While unionist politicians took the view that the Good Friday Agreement required republican (as well as loyalist) paramilitaries to dispose of their armouries, Sinn Fein tended to counter, entirely accurately as it happens, that the text of the deal merely required them to 'use any influence they may have' to persuade the Provisional Irish Republican Army (IRA) to give up its arms. These radically divergent readings of one of the principal ambiguities at the heart of the peace settlement would haunt all of the initial attempts to establish power sharing government in Northern Ireland. On each occasion, the choreography of political failure would unfold in the same predictable manner: the Ulster Unionist Party (UUP) would agree to enter government on the proviso that republicans would in the near future decommission their weapons (Aughey 2006: 129-130); Sinn Fein would also agree to form a government but insist that the Provisional IRA was under no obligation to put its arms beyond use and that unionist demands that it do so were in fact prompted by a repugnance at the thought of sharing power with nationalists (Shirlow & Murtagh 2006: 43); finally, after a short interlude marked by intense bickering, unionists would note that republicans had failed to decommission and would then refuse to continue in government, precipitating its collapse. In the initial phase of the peace process, this sequence of mutual recrimination and political stalemate would be repeated on no fewer than four separate occasions (Tonge 2006: 200). By the time the last of these suspensions of the institutions of government occurred in October 2002, much of the initial enthusiasm for the peace process had dissipated and a palpable sense of political disillusionment had descended on Northern Ireland.

The dismal failure of the initial attempts to form sustainable power sharing government in Northern Ireland would initiate a process of polarisation between the 'two communities' that would in time, ironically, facilitate the cause of political progress in the region. The refusal of unionists to remain in power with republicans in the absence of 'decommissioning' served to alienate members of the nationalist community who came increasingly to see Sinn Fein as the party with the capacity to defend their interests most resolutely. At the same time, the refusal of the republican movement to dispose of their arms became a growing source of disquiet among unionists already sceptical towards the peace process and led them to see the Democratic Unionist Party (DUP) as the most effective bulwark against further concessions to nationalists (Nagle 2018: 401). The symbiotic interplay between these radicalising forces would become ever more apparent in electoral terms. In the early days of the peace process, Sinn Fein and the DUP were only the secondary political voices within their respective ethno-political communities. As each attempt to establish stable devolved government in Northern Ireland ran aground, however, these parties that had been previously dismissed as 'extremists' began to attract larger and more diverse bodies of support (Evans &Tonge 2009: 1016-1017). By the time of the 2003 elections to an assembly that was no longer sitting, Sinn Fein and DUP had clearly established themselves as the principal political forces within their respective communities and the years since have merely confirmed their electoral hegemony (O'Kane 2013: 527).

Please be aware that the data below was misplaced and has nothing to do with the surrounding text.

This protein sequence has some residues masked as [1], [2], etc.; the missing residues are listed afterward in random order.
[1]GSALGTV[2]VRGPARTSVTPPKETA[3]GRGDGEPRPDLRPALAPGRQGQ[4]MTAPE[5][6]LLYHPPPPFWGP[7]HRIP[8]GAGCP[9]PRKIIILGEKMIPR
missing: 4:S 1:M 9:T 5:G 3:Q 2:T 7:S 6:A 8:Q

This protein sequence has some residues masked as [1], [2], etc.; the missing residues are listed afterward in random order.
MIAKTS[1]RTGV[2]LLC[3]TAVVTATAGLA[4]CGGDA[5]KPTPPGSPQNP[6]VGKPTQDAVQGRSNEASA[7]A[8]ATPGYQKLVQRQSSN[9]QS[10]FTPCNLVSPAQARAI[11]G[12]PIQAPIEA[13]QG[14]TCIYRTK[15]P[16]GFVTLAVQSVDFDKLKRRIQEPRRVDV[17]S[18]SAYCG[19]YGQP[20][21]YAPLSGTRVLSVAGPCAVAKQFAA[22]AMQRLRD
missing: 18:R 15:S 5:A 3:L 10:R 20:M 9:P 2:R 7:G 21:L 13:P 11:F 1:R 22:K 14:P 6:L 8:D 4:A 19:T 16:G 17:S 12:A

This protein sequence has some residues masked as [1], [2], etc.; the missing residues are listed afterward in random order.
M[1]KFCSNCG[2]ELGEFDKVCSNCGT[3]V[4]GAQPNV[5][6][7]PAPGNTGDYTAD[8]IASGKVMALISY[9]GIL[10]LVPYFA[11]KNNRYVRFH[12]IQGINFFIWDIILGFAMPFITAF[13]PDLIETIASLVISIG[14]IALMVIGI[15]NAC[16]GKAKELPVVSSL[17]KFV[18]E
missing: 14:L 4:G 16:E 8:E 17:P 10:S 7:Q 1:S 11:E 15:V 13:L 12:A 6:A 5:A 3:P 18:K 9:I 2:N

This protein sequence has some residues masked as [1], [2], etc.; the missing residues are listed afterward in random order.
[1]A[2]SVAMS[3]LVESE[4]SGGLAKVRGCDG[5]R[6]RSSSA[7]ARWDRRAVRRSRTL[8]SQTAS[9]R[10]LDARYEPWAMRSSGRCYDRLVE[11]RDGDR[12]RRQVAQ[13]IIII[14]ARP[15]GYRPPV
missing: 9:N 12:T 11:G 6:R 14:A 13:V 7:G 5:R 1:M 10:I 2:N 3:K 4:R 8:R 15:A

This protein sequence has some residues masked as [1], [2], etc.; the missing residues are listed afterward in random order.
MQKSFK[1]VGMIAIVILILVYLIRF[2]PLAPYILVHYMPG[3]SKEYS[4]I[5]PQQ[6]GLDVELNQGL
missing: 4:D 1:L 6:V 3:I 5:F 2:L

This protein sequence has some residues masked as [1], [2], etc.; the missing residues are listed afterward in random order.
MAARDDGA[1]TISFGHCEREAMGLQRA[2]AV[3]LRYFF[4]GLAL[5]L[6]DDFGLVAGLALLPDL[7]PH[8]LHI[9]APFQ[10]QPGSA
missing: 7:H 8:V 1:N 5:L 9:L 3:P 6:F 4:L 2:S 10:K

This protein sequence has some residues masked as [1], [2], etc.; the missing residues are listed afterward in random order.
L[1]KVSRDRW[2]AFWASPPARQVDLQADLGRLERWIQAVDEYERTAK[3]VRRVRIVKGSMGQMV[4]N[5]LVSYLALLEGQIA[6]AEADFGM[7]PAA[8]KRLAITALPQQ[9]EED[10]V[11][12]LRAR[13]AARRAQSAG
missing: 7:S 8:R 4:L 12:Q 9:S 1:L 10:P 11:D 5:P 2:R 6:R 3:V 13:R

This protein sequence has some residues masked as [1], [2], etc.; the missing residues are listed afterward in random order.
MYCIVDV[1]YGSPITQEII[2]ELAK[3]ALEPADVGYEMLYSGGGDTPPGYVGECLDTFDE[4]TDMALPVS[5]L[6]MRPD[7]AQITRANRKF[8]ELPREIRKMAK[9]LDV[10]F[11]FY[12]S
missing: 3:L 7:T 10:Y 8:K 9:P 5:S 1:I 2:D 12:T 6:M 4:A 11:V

While the rise of these radically opposed parties often seemed to imperil the cause of political progress in Northern Ireland, it would in time prove to be its prerequisite. One of the problems that face 'moderate' political...